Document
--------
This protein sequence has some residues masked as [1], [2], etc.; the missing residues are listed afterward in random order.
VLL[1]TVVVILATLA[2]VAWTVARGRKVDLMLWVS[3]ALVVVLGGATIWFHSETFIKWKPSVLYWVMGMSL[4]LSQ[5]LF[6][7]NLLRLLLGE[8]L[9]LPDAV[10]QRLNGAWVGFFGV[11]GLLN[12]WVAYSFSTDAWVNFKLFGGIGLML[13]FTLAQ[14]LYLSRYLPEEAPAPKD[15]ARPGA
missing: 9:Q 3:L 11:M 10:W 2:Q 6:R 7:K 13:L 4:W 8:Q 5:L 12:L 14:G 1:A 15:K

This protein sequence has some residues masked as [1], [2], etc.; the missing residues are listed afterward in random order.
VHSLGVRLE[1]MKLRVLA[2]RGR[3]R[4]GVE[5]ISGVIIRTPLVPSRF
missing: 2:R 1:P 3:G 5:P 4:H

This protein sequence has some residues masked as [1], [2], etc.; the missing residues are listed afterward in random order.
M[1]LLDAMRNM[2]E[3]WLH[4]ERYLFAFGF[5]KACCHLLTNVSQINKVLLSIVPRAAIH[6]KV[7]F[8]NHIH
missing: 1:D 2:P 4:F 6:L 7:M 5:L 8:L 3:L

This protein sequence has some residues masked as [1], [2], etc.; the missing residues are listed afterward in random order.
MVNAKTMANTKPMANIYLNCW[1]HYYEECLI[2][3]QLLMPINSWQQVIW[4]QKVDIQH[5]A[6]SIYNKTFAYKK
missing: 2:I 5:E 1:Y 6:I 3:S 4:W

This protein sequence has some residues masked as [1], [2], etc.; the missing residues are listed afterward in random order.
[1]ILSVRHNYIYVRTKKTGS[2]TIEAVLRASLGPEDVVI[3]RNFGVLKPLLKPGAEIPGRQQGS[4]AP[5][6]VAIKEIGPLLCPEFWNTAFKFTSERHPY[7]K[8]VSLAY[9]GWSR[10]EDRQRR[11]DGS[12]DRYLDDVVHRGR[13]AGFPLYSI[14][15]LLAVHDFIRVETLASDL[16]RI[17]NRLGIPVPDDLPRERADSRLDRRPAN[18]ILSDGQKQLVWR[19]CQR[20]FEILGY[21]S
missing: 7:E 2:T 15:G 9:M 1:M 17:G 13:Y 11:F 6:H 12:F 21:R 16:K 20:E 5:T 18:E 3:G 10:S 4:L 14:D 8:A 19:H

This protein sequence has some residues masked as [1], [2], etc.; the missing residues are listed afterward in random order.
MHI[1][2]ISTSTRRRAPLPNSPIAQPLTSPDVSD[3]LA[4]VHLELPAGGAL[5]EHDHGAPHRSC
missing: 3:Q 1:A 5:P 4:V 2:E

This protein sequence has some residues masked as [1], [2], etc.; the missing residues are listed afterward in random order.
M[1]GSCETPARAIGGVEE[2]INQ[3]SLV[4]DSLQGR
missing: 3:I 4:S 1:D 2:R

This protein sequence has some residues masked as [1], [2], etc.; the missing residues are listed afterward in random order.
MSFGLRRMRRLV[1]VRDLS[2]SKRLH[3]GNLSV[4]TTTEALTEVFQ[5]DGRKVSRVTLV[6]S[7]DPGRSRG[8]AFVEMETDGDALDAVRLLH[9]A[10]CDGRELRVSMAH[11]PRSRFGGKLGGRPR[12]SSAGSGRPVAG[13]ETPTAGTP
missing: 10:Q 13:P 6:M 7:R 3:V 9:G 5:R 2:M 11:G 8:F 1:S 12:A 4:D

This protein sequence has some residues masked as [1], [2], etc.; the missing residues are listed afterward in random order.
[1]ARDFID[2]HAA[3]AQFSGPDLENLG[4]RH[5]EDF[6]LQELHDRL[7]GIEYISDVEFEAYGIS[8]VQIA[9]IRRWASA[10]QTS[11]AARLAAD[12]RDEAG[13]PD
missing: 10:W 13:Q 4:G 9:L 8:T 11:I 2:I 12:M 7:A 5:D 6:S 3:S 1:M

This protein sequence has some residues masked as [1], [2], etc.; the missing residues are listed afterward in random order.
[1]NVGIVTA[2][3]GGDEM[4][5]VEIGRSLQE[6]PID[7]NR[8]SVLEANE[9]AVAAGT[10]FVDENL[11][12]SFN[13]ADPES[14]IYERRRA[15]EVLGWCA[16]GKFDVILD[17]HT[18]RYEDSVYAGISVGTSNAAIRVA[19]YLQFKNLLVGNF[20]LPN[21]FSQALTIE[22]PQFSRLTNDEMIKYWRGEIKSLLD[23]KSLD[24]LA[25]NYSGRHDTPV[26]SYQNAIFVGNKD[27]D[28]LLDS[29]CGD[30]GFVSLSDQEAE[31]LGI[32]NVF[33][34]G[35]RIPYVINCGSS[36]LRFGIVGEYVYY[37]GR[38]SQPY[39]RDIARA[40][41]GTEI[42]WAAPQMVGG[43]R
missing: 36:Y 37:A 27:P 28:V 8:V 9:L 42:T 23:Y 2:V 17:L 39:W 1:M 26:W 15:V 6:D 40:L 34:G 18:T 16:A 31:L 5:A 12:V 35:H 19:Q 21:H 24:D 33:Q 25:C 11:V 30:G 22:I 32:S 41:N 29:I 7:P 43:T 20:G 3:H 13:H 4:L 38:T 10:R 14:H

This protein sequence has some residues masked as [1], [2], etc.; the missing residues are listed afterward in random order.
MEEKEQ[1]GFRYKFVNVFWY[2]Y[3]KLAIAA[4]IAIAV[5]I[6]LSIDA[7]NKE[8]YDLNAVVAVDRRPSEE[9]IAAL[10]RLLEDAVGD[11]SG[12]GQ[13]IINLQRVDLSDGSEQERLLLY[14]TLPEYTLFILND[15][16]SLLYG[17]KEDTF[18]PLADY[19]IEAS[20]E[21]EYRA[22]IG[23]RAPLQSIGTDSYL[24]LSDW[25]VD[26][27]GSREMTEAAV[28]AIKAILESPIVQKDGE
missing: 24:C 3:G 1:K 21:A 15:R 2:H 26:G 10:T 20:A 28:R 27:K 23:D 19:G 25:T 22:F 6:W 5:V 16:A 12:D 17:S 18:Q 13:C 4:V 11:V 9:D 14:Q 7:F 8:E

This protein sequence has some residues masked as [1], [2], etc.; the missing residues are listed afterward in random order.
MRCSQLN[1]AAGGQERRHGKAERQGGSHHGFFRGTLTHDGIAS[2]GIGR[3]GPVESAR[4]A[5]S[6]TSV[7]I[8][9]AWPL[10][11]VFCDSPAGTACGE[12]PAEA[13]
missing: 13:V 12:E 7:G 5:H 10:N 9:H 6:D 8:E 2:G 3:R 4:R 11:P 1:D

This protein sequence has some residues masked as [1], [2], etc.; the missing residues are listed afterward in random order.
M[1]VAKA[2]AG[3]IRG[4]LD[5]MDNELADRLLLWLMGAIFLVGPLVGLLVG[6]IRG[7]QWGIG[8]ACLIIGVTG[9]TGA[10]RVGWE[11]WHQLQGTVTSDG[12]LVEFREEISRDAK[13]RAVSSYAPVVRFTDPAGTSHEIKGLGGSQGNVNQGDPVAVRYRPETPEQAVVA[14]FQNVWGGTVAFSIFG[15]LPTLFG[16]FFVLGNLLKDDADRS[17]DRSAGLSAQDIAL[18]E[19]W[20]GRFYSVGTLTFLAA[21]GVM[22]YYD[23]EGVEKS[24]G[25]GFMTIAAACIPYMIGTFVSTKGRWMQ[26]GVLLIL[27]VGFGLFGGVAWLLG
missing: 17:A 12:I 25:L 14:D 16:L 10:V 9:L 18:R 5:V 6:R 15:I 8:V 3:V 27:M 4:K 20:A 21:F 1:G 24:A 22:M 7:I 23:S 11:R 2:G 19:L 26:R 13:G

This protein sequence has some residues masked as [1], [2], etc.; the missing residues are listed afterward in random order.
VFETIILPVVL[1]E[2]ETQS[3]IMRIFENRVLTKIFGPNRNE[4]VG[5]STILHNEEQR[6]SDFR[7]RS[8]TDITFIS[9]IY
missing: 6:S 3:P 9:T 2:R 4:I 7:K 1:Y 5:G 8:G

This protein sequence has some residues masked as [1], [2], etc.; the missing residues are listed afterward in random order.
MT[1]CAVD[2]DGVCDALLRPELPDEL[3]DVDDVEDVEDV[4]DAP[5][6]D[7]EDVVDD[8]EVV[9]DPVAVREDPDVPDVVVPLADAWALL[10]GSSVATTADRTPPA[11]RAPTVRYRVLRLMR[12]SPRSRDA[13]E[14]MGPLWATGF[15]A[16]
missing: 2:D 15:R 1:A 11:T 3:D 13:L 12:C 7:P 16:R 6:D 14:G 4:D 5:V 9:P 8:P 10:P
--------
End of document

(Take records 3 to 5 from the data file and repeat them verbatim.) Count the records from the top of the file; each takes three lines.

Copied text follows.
This protein sequence has some residues masked as [1], [2], etc.; the missing residues are listed afterward in random order.
M[1]LLDAMRNM[2]E[3]WLH[4]ERYLFAFGF[5]KACCHLLTNVSQINKVLLSIVPRAAIH[6]KV[7]F[8]NHIH
missing: 1:D 2:P 4:F 6:L 7:M 5:L 8:L 3:L

This protein sequence has some residues masked as [1], [2], etc.; the missing residues are listed afterward in random order.
MVNAKTMANTKPMANIYLNCW[1]HYYEECLI[2][3]QLLMPINSWQQVIW[4]QKVDIQH[5]A[6]SIYNKTFAYKK
missing: 2:I 5:E 1:Y 6:I 3:S 4:W

This protein sequence has some residues masked as [1], [2], etc.; the missing residues are listed afterward in random order.
[1]ILSVRHNYIYVRTKKTGS[2]TIEAVLRASLGPEDVVI[3]RNFGVLKPLLKPGAEIPGRQQGS[4]AP[5][6]VAIKEIGPLLCPEFWNTAFKFTSERHPY[7]K[8]VSLAY[9]GWSR[10]EDRQRR[11]DGS[12]DRYLDDVVHRGR[13]AGFPLYSI[14][15]LLAVHDFIRVETLASDL[16]RI[17]NRLGIPVPDDLPRERADSRLDRRPAN[18]ILSDGQKQLVWR[19]CQR[20]FEILGY[21]S
missing: 7:E 2:T 15:G 9:M 1:M 17:G 13:Y 11:F 6:H 12:F 21:R 16:K 20:E 5:T 18:E 3:G 10:S 4:L 14:D 8:A 19:H